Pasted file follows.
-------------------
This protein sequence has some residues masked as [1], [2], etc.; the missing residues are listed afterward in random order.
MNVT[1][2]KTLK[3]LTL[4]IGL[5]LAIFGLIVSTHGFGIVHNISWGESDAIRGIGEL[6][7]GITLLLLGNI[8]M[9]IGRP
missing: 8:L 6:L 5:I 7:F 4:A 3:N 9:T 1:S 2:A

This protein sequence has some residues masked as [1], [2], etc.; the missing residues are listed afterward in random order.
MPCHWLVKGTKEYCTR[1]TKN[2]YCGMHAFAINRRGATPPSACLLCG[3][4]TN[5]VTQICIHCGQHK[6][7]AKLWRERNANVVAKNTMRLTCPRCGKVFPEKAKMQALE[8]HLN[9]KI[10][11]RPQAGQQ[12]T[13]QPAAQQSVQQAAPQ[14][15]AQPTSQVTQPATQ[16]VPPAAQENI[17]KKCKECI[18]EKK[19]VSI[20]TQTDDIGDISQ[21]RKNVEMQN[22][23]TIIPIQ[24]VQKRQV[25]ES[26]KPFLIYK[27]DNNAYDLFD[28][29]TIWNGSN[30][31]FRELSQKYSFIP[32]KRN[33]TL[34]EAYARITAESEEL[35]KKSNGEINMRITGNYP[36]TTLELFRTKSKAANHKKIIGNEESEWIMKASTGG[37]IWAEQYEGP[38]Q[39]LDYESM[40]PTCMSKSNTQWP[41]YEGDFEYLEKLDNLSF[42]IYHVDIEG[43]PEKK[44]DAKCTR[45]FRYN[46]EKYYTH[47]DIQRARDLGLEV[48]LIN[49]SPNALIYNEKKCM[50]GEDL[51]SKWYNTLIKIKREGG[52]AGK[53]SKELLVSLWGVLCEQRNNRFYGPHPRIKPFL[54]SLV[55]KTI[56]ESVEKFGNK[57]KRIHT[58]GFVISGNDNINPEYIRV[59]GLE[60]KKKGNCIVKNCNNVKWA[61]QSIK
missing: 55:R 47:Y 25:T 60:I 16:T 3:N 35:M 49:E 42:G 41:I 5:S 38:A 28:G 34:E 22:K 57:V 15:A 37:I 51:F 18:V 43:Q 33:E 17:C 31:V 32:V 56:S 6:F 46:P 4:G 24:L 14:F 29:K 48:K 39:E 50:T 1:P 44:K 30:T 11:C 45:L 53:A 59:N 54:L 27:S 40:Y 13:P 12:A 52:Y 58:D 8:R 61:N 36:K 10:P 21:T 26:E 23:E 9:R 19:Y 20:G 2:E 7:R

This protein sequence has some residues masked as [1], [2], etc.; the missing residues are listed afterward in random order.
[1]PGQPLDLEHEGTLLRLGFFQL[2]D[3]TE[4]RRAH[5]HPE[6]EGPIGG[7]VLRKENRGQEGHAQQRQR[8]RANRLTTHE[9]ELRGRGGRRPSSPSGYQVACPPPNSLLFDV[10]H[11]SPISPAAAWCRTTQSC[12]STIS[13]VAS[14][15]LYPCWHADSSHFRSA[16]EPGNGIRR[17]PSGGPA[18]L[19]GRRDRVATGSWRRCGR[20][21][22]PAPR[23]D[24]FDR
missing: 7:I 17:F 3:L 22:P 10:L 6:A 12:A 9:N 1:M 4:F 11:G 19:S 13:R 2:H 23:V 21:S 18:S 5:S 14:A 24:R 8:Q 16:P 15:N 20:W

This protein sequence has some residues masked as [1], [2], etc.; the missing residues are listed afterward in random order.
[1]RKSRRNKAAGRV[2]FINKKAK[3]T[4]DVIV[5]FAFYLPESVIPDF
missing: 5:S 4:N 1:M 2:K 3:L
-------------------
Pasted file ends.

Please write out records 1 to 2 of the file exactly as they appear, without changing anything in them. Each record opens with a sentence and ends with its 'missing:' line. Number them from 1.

This protein sequence has some residues masked as [1], [2], etc.; the missing residues are listed afterward in random order.
MNVT[1][2]KTLK[3]LTL[4]IGL[5]LAIFGLIVSTHGFGIVHNISWGESDAIRGIGEL[6][7]GITLLLLGNI[8]M[9]IGRP
missing: 8:L 6:L 5:I 7:F 4:A 3:N 9:T 1:S 2:A

This protein sequence has some residues masked as [1], [2], etc.; the missing residues are listed afterward in random order.
MPCHWLVKGTKEYCTR[1]TKN[2]YCGMHAFAINRRGATPPSACLLCG[3][4]TN[5]VTQICIHCGQHK[6][7]AKLWRERNANVVAKNTMRLTCPRCGKVFPEKAKMQALE[8]HLN[9]KI[10][11]RPQAGQQ[12]T[13]QPAAQQSVQQAAPQ[14][15]AQPTSQVTQPATQ[16]VPPAAQENI[17]KKCKECI[18]EKK[19]VSI[20]TQTDDIGDISQ[21]RKNVEMQN[22][23]TIIPIQ[24]VQKRQV[25]ES[26]KPFLIYK[27]DNNAYDLFD[28][29]TIWNGSN[30][31]FRELSQKYSFIP[32]KRN[33]TL[34]EAYARITAESEEL[35]KKSNGEINMRITGNYP[36]TTLELFRTKSKAANHKKIIGNEESEWIMKASTGG[37]IWAEQYEGP[38]Q[39]LDYESM[40]PTCMSKSNTQWP[41]YEGDFEYLEKLDNLSF[42]IYHVDIEG[43]PEKK[44]DAKCTR[45]FRYN[46]EKYYTH[47]DIQRARDLGLEV[48]LIN[49]SPNALIYNEKKCM[50]GEDL[51]SKWYNTLIKIKREGG[52]AGK[53]SKELLVSLWGVLCEQRNNRFYGPHPRIKPFL[54]SLV[55]KTI[56]ESVEKFGNK[57]KRIHT[58]GFVISGNDNINPEYIRV[59]GLE[60]KKKGNCIVKNCNNVKWA[61]QSIK
missing: 55:R 47:Y 25:T 60:I 16:T 3:N 35:M 49:E 42:G 41:I 5:S 38:A 28:G 34:E 22:K 57:V 15:A 37:I 51:F 18:V 43:Q 33:E 17:C 31:V 32:V 56:S 6:F 46:P 4:G 24:L 14:F 29:K 48:K 39:E 50:T 1:P 44:K 30:T 11:C 45:L 53:A 59:N 54:L 27:S 40:Y 13:P 12:A 52:Y 58:D 8:R 61:N 36:K 10:P 21:T 26:E 23:E 9:R 19:Y 20:G 2:E 7:R